The Student News Site of Monta Vista High School

El Estoque

The Student News Site of Monta Vista High School

El Estoque

The Student News Site of Monta Vista High School

El Estoque

Students react to Facebook’s new reactions

Students react to Facebook’s new reactions

Additional reporting and visuals by Isabel Navarrete

Facebook Reactions

Freshman Jenna Tsai stared at screen for several seconds, confused. She clicked “Like,” then un-clicked it. She hovered her mouse over the “Like” button, watching the five new “Reaction” emoticons pop up. Her mouse slid to the “Love” button, then back to “Like.” Then back again. She stared for several more seconds. And several more.

She never thought she’d ever have an existential crisis over a photo of kittens, but she was having one now.

“I feel like I can’t just scroll through anymore, I feel pressured to choose something more specific,” Tsai said. “Which could be really good, but also plain annoying.”

Angry reaction

Like many Facebook users, Tsai was intrigued by the company’s Feb. 24 release of five new symbols: “Love,” “Haha,” “Wow,” “Sad,” and “Angry,” presented as emoji-like cartoon faces.

But Tsai wasn’t just conflicted about which button to press, she wasn’t even sure where they were in the first place. Facebook, in an attempt to avoid a “cluttered look,” instructs users to hover over the “Like” button (or click continuously) to access their new symbols. According to a study by research firm UserTesting, 45 percent of users stated that the new Reactions were difficult to find. Yet when users did finally find them, 80 percent rated their usefulness a “4 out of 5,” despite their unintuitive design.

Facebook "like" reaction

For Tsai, though, the “usefulness” is debatable. On one hand, she’s glad that they’re more specific.

“I get that you don’t want to ‘Like’ a post about a tragedy when you’re trying to boost it,” Tsai said. “So it makes more sense that way…but I don’t think anyone would actually think you were ‘Liking’ a post about something really terrible, so they’re not really necessary.”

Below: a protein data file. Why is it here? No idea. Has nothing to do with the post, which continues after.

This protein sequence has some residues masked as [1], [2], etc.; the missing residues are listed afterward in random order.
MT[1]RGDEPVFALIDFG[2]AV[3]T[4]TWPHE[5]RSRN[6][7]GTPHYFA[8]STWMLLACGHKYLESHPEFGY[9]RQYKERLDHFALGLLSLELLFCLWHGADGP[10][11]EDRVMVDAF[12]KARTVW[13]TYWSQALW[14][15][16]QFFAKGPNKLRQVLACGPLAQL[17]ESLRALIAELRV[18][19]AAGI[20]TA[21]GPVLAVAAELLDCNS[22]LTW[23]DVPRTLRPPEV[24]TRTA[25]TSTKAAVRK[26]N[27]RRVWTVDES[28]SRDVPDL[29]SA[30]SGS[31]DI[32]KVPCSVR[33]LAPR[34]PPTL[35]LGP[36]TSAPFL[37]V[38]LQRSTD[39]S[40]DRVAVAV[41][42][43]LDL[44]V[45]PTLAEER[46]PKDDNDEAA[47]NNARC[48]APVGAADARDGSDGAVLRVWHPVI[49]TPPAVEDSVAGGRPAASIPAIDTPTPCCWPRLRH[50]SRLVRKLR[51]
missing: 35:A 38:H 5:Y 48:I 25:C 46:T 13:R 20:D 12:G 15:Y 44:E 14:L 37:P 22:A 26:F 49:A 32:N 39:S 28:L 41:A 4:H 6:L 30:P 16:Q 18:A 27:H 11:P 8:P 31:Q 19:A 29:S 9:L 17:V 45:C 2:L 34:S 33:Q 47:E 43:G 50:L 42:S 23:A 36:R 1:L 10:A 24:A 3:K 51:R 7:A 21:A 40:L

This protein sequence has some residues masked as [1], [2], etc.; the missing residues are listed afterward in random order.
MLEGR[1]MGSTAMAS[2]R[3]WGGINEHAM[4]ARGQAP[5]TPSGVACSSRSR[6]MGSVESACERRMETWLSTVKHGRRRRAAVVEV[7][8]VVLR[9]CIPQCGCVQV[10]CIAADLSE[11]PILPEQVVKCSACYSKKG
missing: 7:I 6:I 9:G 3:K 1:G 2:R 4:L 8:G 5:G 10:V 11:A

Senior Dee Guo agrees that they seem gratuitous to her, Facebook isn’t really the place to express complex emotions in a single click. And they simply took too long to load. She soon returned to her old habits of scrolling fast and clicking “Like.

"Sad" reaction

After all, according to Tsai, part of Facebook’s appeal is the speed and efficiency with which you could scan articles, scrolls through feeds and react to a variety of posts. Choosing a Reaction slows her down, but at the same time, she appreciates Facebook’s attempts to be more engaging.

“I do [appreciate] that you have to think a little more about your response to what you’re seeing or reading,” Tsai said. “It was a huge flaw before that you basically had to ‘Like’ a post about, for example, a natural disaster when it’s not that you ‘Like’ it.”

"Wow" reaction

For Tsai, there’s a special thrill in someone “Loving” or “Wowing” her picture rather than just “Liking” it; knowing that someone spent just a couple seconds more to “react” to her photo is a small pleasure.
"Love" reaction

Regardless of what users think, Facebook’s new Reactions have revitalized Facebook, according to Dara Pajdak, a student at De Anza College who studies media and its impacts. But at the same time, the new Reactions are in some ways a loss to Facebook.

“The Facebook ‘Like’ is a very iconic symbol, something that other social medias have copied or emulated,” Pajdak said. “Now it’s no longer Facebook’s defining thing. I wonder if other social medias will follow suit.”

Though platforms like Instagram aren’t changing their like system (so far), Pajdak predicts that emoticon and emoji-like characters will continue to be a major influence in our communication.

“Emojis have been integrated into language,” Pajdak said. “Our textual communication becomes more and more picture-based, and this is part of it.”

But will leaving an “Angry” face become the new alternative for writing an angry comment? Pajdak isn’t sure. The only thing she’s certain about: five new symbols might not transform the way we interact with media and communicate with each other, especially not overnight, but those extra seconds of consideration may eventually add up to something more.

"Haha" reaction

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